Sure, he’s rapt about becoming a dad, but it’s a long time until the baby pops out and it’s almost impossible to keep him fully interested in you and the development of your bump for nine months.
However, if you employ these tactics developed by me – a bloke and a dad – you’ll find his interest lasts beyond the realisation that he’s got a live-in designated driver.
1. Feed the footy fanatic
Us blokes love facts figures and statistics, so use that to your advantage and help him convert what is happening into a format he understands. Construct growth charts and ladders to show the growth of the baby, your tummy measurements, etc. He can get competitive with the national averages, or even with a mate if they’re expecting around the same time.
2. Baby betting
Make sure he comes along to any scan appointments. For many dads, that is the first time the baby seems ‘real’, but it’s also a good chance to have a bit of a fun wager. Before the appointments, we’d always try to guess the correct length of the baby and the loser had to make dinner. Guess the gender and win a holiday! Or maybe a takeaway!
3. Monitor progress
There are loads of apps and email newsletters that give you weekly updates on the progress of your baby, such as the $4.49 Sprout app or a free app like My Pregnancy today. Don’t want an app? Knowledge is king in our world.
4. Bloke talk
Help him understand what it feels like to be pregnant by comparing it to what he knows. Maybe morning sickness is like having a really bad hangover? My wife suffered from hyperemesis gravidarum, so she’ll kill me for that one – but you get the idea. Equate it too his world and he will understand and take more interest. One mum-to-be friend even referred to the due date as ‘the Grand Final’.
5. Shopping strategy
Don’t drag him shopping for every cute sleepsuit and fluffy bunny, but bring him along for purchasing of gadgets and equipment. Give him the mission of researching the best car seat and baby monitors and watch him go Google crazy. It will make him feel like an important part of the process – and you don’t have to buy what he suggests, of course. I found a brilliant (and expensive) stroller with it’s own air filter system, but we still ended up with a Mountain Buggy.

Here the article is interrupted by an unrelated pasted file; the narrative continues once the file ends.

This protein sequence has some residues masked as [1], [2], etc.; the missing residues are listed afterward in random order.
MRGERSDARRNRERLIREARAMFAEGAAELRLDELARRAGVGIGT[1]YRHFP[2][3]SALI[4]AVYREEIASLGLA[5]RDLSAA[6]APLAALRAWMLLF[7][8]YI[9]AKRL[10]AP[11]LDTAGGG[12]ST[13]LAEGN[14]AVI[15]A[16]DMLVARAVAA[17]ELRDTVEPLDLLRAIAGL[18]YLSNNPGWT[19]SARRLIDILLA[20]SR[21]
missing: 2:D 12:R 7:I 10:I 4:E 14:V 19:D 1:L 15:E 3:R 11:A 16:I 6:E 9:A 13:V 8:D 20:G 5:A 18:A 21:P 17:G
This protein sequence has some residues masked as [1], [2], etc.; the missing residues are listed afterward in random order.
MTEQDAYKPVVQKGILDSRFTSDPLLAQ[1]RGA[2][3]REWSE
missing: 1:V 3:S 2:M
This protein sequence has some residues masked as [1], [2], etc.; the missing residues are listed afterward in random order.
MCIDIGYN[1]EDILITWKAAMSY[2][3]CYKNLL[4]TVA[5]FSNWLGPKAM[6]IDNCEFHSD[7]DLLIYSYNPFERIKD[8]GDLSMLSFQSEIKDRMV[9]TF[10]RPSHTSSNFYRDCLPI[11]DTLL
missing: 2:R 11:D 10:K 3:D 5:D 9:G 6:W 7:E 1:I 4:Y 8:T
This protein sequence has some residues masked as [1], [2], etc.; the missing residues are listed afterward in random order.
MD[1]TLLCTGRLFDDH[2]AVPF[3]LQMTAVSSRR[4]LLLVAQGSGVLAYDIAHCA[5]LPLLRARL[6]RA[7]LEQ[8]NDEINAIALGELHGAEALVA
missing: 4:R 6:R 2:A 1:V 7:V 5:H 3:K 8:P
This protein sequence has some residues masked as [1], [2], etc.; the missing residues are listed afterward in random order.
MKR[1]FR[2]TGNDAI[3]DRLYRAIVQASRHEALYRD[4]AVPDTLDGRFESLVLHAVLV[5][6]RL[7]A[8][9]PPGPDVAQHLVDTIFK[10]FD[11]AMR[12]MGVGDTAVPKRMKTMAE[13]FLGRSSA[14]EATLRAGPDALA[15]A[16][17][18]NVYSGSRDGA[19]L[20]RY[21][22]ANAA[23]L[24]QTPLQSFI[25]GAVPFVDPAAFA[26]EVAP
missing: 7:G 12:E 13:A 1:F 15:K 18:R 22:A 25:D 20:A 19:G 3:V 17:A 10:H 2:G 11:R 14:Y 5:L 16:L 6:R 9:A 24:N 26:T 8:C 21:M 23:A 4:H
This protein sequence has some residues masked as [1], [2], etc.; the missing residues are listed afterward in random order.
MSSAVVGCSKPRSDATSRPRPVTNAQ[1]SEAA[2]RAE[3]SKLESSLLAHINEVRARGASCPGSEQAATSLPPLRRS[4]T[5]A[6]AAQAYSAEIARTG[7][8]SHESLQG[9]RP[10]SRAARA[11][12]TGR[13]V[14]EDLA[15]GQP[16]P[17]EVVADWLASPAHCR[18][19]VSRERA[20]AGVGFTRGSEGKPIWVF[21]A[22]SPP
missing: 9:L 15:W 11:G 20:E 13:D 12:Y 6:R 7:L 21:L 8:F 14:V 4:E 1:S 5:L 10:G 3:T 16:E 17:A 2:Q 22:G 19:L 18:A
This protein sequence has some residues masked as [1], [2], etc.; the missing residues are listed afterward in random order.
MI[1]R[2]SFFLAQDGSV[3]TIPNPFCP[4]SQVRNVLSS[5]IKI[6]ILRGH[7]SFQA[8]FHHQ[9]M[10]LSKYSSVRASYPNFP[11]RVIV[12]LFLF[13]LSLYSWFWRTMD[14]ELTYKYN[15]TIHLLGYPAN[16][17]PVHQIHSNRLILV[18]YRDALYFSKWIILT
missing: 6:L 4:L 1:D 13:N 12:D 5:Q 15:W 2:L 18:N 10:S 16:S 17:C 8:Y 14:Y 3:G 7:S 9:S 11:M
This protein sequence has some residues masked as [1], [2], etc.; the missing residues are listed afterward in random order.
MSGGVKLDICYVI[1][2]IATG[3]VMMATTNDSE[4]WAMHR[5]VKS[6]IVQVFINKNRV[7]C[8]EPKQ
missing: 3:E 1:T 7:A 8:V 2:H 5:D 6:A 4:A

6. Class act
Take him to along to the antenatal classes so you know he is well prepared for everything and he can get answers to all the questions he’s probably been secretly worrying about. It also helps him realise that there is a very real end product to all of this. Really. It does take a while for this all to sink in to our brains.
7. Help him make dad-to-be friends
My wife was busy swapping numbers and emails at our first antenatal class. Cringeworthy as it was at the time, I’m glad she did as five years on we are still mates and able to moan about our kids who are all at the same stage in life. Remember though, blokes who are already dads are no good to him at the early stage. Unlike experienced mums, they will just delight in telling birth horror stories and saying things like ‘You wait, mate. Your life is over’.
8. The name game
Laugh when he suggests Adolf. Go on, it won’t kill you. While the naming process is a serious business you can have a bit of a joke, too. Once the gag names are out of the way, try constructing a list of your favourite names and emailing it back and forth. Strike through the ones you hate and email it back to him. Repeat. Heated debate may follow, but it keeps the interest up.
9. Play to his strengths
We know that he isn’t going to be as interested as you in every single aspect of pregnancy, so focus on things that will make him feel useful. He might not enjoy being dragged round the shops, but might be happy to trade that in for a practical project like clearing out the spare bedroom and getting the nursery decorated. A win-win situation.
10. Read all about it
Get him a book, but make sure it’s the right book. There are loads of guides out there that target expectant fathers, but most are lame and try too hard to be funny and blokey. Ultimately they will do more harm than good. Of the six I read, the only one I liked was The Bloke’s Guide to Pregnancy, by Jon Smith. It’s funny, informative and full of real life, dads-eye view stories of pregnancy and birth.